If you are of a certain age, your first exposure to computer programming was probably BASIC. For a few years, there were few cheaper ways to program in BASIC than the Sinclair ZX series of computers. If you long for those days, you might find the 1980-something variant of BASIC a little limiting. Or you could use SpecBasic from [Paul Dunn].
SpecBasic is apparently reasonably compatible with the Spectrum, but lets you use your better hardware. For example, instead of a 256×192 8-color screen, SpecBas accommodates larger screens and up to 256 colors. However, that does lead to certain incompatibilities that you can read about in the project’s README file.
The README also has instructions for configuring the system to use larger fonts which may help readability on large monitors. There’s also a file full of demos you’ll probably want to look at.
While learning 1980-era BASIC today isn’t much of a career move, we do think that learning simple programming concepts in a simple uncluttered environment that is very interactive isn’t a bad thing. After all, it worked for an entire generation of developers.
If you prefer your BASIC coding on the Web, that’s possible. Or, maybe you just want something more modern.
29 thoughts on “Sinclair BASIC For Today”
But if you’re of a different certain age, you started with machine language, because your computer didn’t have BASIC in ROM, and the 1K of RAM couldn’t fit an interpreter.
You had no assembler, or room for it, so you had to hand assemble the code.
When you could use BASIC, you skipped it, having started elsewhere.
… and if you’re of a certain age, there was no such thing as machine language, the “program” was encoded in the wires that ran from socket-to-socket in the patch panel.
And if you are of a certain age you WERE the computer & the best you had was a book of log tables & possibly a mechanical adding machine
And if you were of a certain age before that, you would have to go around your neighbourhood collecting femurs for your homebrew Napier’s bones, which is where the term Hacker originates.
And if you were of a certain age before that, you were a single celled prokaryote floating around in the primordial ooze with no concept of, well, anything.
That was a fun thread…
I started in ZX Spectrum basic, it’s nice to have something out of a box. After mandatory snake, pong, whatever in basic … it’s gets reduced to a single line that starts machine code anyways.
There were also hex loaders written in basic, with which you would type in, load and execute your previously manually on-paper assembled and linked machine code.
You forgot to mention the debugger keyboard and the 8 digit 7 segment display?
At least that was what my SC/MP had attached in a certain past…
The KIM-1 had only four readouts, but yes, the built in monitor made things so easy.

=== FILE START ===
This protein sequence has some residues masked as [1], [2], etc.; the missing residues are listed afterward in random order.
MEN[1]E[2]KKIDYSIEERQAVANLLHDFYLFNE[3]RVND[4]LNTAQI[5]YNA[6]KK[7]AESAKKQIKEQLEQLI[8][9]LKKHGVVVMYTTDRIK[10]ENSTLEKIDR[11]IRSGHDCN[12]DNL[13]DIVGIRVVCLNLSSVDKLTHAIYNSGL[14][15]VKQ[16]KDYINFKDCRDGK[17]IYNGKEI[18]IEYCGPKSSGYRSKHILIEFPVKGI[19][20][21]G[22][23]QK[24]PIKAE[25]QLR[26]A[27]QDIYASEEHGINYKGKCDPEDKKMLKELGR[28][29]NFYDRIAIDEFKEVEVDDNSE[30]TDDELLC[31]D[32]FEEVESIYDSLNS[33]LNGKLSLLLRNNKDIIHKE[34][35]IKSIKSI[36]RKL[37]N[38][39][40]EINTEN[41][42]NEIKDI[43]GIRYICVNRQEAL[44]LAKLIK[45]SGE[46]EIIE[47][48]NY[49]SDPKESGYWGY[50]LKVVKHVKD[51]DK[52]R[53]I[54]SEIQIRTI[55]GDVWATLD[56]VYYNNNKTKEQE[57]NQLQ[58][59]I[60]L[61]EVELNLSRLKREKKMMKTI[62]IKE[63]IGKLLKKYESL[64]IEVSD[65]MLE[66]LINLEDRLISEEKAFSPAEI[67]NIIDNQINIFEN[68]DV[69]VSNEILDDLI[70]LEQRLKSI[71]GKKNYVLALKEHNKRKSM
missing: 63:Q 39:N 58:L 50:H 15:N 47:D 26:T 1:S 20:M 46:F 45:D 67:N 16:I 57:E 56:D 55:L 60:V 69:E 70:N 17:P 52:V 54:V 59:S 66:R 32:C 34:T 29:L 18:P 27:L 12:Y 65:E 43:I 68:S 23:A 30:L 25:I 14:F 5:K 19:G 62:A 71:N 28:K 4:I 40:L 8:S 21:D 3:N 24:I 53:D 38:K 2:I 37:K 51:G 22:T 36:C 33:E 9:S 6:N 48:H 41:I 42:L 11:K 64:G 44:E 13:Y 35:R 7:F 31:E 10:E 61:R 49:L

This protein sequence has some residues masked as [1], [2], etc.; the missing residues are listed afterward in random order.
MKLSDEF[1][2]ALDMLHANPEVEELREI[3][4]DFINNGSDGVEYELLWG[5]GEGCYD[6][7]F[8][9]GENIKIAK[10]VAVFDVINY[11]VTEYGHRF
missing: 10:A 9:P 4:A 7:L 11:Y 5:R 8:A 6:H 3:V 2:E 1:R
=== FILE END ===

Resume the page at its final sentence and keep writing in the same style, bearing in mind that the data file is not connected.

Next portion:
Yeah, I’m actually of that age ;) 1K? I had 256 bytes on my Elf until I wirewrapped an 8K board.
Then you could run Tom Pittman’s Tiny BASIC or CHIP-8.
Although the ZX81 did manage to run a BASIC interpreter in 1K of RAM.
The BASIC was in a 4K ROM, if I recall. I built mine from a kit, as it was $99 when they first came out. No long after Timex/Sinclair’s were sold at department stores.
You got 1K of memory for your program, unless you splurged for the Memotek 32K memory. I opted for their as opposed to the Sinclair 16l because it preserved the I/O connector.
Within a year I had a C64, so I have all the memory I’d ever need. Or so I thought at the time.
Yeah, although you could do very little with the 1K RAM. I had a 16K RAM expansion pack, complete with RAM wobble nightmares.
Later I would also got a 6502 base machine, the BBC Micro Model B. BBC Basic is probably my favorite implementation (also Archimedes version many years later) of Basic.
I would prefer QL’s SuperBasic, today maybe under SMSQ/E
The clever thing about Sinclair BASIC was that it offloaded the tokenisation onto the user. So finding which of the 5 actions per key, and what combination of shifts might get you that ‘word’ was the game. Then the legends started rubbing off the ‘keyboard’…
… and if you’re of a certain age, your (mini) computer was the length of your garage! Really – mine was in 1977 :)
and yes, there were those patch panel programmed ones. Fortunately I just missed them. But I did witness entering bootstrap machine code using an ASR33 so the Univac would read a program from punched cards.
I really do not miss the ASR’s decibels…
Basic is cool https://youtu.be/cqUHpq565FA
PowerBasic is pretty neat, but it is from the 90’s, I guess.
Hmm, this feels more like one of those Fantasy Consoles nowadays. Cool!
QB64 works on Linux, Mac and Windows. It’s a compiler too …
Yes, but it can’t access things like the serial or parallel port.
By comparison Quick Basic 4.5 can do that, if you’re running it in a DOS VM in Virtual PC 2007, for example.
PDS Basic 7.1 or Visual Basic for DOS (VBDOS) can do that, too.
So it “emulates” features of the ZX Spectrum.. Does it run on Win32s ?
– I’m asking, because I’m collecting emulators for Win16/Win32s.
From what i can get its written in Borland Pascal, if you can get a copy of that running on a 95 box you could be lucky.
It’s not an emulator – it doesn’t inherit any of the hardware shortcomings of the Spectrum, though it’s limited to 256 colours per window. It’s just a toy for playing with Sinclair BASIC in.
It’s written in Delphi, but should build in FPC with little modification. If you want emulators you can look at my older projects – ZXSpin and BASin.
It’s cool. Looks like it’s the way to put life into best meme ever: “jQuery? Why not assembler ?”
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